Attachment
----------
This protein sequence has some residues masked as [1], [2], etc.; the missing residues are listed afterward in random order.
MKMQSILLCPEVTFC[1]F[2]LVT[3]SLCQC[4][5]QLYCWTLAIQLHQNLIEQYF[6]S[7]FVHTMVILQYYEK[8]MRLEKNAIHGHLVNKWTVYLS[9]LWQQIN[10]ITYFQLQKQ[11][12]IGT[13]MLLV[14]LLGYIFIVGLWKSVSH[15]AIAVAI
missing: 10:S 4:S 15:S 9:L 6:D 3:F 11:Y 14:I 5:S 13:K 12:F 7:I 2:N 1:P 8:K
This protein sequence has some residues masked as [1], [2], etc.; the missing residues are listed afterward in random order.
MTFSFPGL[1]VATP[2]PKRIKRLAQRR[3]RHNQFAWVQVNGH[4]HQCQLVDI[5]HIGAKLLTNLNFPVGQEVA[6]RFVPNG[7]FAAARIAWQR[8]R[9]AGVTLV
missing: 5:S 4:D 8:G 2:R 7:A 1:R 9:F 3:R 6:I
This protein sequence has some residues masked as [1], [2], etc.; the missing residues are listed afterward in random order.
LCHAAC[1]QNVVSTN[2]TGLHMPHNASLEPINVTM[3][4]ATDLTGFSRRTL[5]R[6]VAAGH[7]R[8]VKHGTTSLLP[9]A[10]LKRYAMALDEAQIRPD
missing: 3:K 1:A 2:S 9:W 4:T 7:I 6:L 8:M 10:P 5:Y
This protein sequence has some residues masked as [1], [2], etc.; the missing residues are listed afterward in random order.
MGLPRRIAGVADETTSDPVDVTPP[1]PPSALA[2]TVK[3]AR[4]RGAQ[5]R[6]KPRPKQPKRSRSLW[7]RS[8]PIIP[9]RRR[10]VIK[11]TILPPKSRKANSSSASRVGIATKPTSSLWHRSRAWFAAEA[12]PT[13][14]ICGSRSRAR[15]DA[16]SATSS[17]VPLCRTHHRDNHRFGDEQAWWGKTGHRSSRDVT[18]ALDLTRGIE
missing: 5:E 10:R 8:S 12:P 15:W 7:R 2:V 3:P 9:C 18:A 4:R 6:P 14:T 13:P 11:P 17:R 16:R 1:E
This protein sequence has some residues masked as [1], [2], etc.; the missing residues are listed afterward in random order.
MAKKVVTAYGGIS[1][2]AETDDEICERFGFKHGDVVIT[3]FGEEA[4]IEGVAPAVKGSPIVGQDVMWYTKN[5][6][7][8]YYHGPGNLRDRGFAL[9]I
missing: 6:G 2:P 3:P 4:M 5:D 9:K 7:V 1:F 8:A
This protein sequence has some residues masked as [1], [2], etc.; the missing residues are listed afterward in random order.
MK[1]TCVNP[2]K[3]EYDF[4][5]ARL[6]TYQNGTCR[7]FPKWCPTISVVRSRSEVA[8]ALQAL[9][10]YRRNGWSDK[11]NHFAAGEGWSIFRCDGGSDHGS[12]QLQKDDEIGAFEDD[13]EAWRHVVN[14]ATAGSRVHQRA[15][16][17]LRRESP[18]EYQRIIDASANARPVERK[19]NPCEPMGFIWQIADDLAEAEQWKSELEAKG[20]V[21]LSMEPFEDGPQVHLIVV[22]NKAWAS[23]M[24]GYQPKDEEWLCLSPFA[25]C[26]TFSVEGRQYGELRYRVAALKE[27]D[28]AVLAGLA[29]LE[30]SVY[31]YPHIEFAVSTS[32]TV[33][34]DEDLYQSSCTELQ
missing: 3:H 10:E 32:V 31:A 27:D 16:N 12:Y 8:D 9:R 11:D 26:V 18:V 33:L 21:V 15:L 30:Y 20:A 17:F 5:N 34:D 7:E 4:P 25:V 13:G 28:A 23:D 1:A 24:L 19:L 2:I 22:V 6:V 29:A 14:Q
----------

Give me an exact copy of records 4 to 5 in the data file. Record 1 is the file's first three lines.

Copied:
This protein sequence has some residues masked as [1], [2], etc.; the missing residues are listed afterward in random order.
MGLPRRIAGVADETTSDPVDVTPP[1]PPSALA[2]TVK[3]AR[4]RGAQ[5]R[6]KPRPKQPKRSRSLW[7]RS[8]PIIP[9]RRR[10]VIK[11]TILPPKSRKANSSSASRVGIATKPTSSLWHRSRAWFAAEA[12]PT[13][14]ICGSRSRAR[15]DA[16]SATSS[17]VPLCRTHHRDNHRFGDEQAWWGKTGHRSSRDVT[18]ALDLTRGIE
missing: 5:E 10:R 8:S 12:P 15:W 7:R 2:V 3:P 9:C 18:A 4:R 6:P 14:T 13:P 11:P 17:R 16:R 1:E
This protein sequence has some residues masked as [1], [2], etc.; the missing residues are listed afterward in random order.
MAKKVVTAYGGIS[1][2]AETDDEICERFGFKHGDVVIT[3]FGEEA[4]IEGVAPAVKGSPIVGQDVMWYTKN[5][6][7][8]YYHGPGNLRDRGFAL[9]I
missing: 6:G 2:P 3:P 4:M 5:D 9:K 7:V 1:F 8:A